The world of Ascension is a giant mountain. A mountain so huge it takes a year to travel from its base to the summit. Maybe I'm a bit challenged in the 3D visualisation department, but I just can't picture what the map of a world mountain would look like. I can't even begin a rough sketch to show an artist how it might work. So I'm stuck with no map. (I'm open to offers though, if anyone thinks they can have a go or if they can show me some examples that work.)
What do readers think when they come across a fantasy novel without a map? I personally like well-drawn, detailed and thought-out maps, like the one depicting Tolkien's Middle Earth, but I think the simplistic scribbles that sometimes fill the opening pages of fantasy novels are actually a turn-off. They make the world seem smaller and more trivial. They diminish the story, rather than enhance it. They block the imagination. They suck out the magic.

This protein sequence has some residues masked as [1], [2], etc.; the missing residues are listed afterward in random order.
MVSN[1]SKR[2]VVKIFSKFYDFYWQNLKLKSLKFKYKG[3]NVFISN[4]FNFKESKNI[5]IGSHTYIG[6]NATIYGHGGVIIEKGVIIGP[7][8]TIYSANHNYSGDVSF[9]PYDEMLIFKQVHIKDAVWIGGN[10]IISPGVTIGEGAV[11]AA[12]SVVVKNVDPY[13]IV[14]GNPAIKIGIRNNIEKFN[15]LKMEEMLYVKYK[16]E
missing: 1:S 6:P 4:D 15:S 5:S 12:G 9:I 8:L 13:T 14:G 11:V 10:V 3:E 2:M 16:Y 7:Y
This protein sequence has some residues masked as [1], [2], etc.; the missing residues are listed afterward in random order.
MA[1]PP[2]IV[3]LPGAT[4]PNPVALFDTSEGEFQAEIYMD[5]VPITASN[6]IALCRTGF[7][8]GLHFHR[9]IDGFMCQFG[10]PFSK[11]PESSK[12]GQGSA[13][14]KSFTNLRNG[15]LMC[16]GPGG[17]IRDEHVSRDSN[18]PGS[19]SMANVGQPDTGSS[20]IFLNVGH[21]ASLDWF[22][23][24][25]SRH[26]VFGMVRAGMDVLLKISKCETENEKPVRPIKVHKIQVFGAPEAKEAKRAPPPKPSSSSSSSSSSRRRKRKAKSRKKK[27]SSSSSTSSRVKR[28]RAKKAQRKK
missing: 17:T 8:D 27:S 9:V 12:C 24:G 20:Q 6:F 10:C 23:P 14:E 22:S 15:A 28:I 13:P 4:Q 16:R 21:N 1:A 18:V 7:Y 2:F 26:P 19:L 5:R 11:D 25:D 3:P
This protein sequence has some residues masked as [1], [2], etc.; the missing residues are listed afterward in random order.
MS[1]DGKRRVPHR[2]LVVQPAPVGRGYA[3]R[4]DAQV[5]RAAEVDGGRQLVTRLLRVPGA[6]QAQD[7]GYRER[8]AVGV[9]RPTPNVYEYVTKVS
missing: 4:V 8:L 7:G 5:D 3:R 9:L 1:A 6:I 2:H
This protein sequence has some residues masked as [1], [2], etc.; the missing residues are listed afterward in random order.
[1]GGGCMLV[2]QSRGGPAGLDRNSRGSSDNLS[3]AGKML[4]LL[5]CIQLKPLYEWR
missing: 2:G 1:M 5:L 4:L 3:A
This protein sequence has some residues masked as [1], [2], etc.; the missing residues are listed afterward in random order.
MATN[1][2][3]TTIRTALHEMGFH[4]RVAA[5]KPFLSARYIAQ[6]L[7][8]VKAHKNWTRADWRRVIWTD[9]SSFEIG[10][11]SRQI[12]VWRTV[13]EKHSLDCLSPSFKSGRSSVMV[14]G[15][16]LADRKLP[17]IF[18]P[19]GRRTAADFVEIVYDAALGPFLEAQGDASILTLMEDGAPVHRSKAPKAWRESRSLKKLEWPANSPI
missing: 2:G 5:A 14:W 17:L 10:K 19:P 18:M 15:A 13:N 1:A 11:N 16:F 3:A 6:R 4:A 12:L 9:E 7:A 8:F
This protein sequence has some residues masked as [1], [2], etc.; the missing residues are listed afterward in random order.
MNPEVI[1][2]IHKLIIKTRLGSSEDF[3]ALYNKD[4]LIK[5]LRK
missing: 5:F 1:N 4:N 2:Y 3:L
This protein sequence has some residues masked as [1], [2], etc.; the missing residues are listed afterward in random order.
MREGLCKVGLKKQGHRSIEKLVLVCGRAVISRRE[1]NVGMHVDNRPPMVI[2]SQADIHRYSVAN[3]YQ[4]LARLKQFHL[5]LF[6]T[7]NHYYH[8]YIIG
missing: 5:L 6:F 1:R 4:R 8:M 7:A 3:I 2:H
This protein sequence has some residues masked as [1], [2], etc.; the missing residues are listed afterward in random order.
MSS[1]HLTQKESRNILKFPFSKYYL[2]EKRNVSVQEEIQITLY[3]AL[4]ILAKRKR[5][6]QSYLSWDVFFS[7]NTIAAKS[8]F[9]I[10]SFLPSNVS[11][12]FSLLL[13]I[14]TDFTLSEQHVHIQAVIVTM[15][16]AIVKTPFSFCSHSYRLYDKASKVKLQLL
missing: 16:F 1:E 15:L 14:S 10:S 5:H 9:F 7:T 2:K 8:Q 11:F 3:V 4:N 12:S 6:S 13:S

My feeling is, if you're not going to do it properly, don't do it at all. The map should fit the setting and style of fantasy depicted in the work. A richly detailed epic requires a richly detailed map, and a pre-industrial or medieval-type world needs to have a map that appears hand-drawn and in a style that is in harmony with the world.
Assuming the map is of high quality and one that matches the work, should fantasy novels always have maps the same way they should always have characters and plots and magic? Are maps one of the integral aspects of a fantasy novel that define the genre?
If this is true, then I think it is only true of epic fantasies. Epic fantasies are large scale, intricately detailed, and usually involve travel, so a having a map fits the bill, suggesting a sweeping story on a grand scale.
However, outside of truly epic fantasy, how crucial is the map? Is it just a crutch because the words alone don't create the right pictures in the reader's mind? Is a failure of the writing?
I'm not sure if I have definitive answer to these questions, but a reader shouldn't have to refer to a map to make sense of the story. A map adds flavour, a feel to the novel, an interesting side-reference, but the reader should be orientated though the narrative alone. They shouldn't be dependent on the map.
So, I hope you forgive me for my mapless epic fantasy.